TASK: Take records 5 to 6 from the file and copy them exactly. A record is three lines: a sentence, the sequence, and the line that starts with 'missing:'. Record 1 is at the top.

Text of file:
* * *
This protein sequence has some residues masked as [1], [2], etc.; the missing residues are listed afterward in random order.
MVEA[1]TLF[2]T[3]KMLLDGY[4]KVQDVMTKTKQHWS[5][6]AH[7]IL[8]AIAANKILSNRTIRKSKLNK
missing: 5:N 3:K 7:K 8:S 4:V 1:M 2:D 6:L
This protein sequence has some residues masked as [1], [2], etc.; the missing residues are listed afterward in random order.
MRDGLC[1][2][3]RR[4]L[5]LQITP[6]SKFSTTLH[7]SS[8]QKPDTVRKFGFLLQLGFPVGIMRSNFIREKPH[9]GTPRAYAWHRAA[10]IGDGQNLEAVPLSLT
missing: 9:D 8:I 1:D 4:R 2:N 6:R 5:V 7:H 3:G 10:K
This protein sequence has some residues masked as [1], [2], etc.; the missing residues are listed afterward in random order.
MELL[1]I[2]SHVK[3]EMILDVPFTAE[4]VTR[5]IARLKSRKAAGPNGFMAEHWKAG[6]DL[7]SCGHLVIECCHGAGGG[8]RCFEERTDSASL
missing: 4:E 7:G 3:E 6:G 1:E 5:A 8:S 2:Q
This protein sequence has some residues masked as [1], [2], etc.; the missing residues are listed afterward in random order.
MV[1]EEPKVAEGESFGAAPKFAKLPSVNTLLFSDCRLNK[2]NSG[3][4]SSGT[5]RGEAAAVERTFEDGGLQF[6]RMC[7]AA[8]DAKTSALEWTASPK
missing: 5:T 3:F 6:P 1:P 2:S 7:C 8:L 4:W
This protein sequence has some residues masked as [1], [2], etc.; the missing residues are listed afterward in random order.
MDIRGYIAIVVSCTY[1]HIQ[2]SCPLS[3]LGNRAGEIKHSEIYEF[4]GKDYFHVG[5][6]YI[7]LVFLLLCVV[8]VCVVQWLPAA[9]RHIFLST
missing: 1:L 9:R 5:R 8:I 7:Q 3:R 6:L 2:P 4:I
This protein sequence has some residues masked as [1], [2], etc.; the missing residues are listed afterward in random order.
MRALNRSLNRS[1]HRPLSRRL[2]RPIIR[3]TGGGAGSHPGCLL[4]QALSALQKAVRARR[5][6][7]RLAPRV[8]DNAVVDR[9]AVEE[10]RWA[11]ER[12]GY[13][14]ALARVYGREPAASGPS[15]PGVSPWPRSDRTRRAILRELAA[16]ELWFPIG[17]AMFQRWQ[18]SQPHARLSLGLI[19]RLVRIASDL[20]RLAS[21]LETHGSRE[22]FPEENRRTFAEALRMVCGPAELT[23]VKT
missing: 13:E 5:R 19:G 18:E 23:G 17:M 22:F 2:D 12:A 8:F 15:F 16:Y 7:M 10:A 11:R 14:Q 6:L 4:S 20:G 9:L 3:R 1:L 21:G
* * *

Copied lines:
This protein sequence has some residues masked as [1], [2], etc.; the missing residues are listed afterward in random order.
MDIRGYIAIVVSCTY[1]HIQ[2]SCPLS[3]LGNRAGEIKHSEIYEF[4]GKDYFHVG[5][6]YI[7]LVFLLLCVV[8]VCVVQWLPAA[9]RHIFLST
missing: 1:L 9:R 5:R 8:I 7:Q 3:R 6:L 2:P 4:I
This protein sequence has some residues masked as [1], [2], etc.; the missing residues are listed afterward in random order.
MRALNRSLNRS[1]HRPLSRRL[2]RPIIR[3]TGGGAGSHPGCLL[4]QALSALQKAVRARR[5][6][7]RLAPRV[8]DNAVVDR[9]AVEE[10]RWA[11]ER[12]GY[13][14]ALARVYGREPAASGPS[15]PGVSPWPRSDRTRRAILRELAA[16]ELWFPIG[17]AMFQRWQ[18]SQPHARLSLGLI[19]RLVRIASDL[20]RLAS[21]LETHGSRE[22]FPEENRRTFAEALRMVCGPAELT[23]VKT
missing: 13:E 5:R 19:G 18:E 23:G 17:M 22:F 2:D 12:A 8:F 15:F 16:Y 7:M 10:A 11:R 14:Q 6:L 4:S 20:G 9:L 3:R 1:L 21:G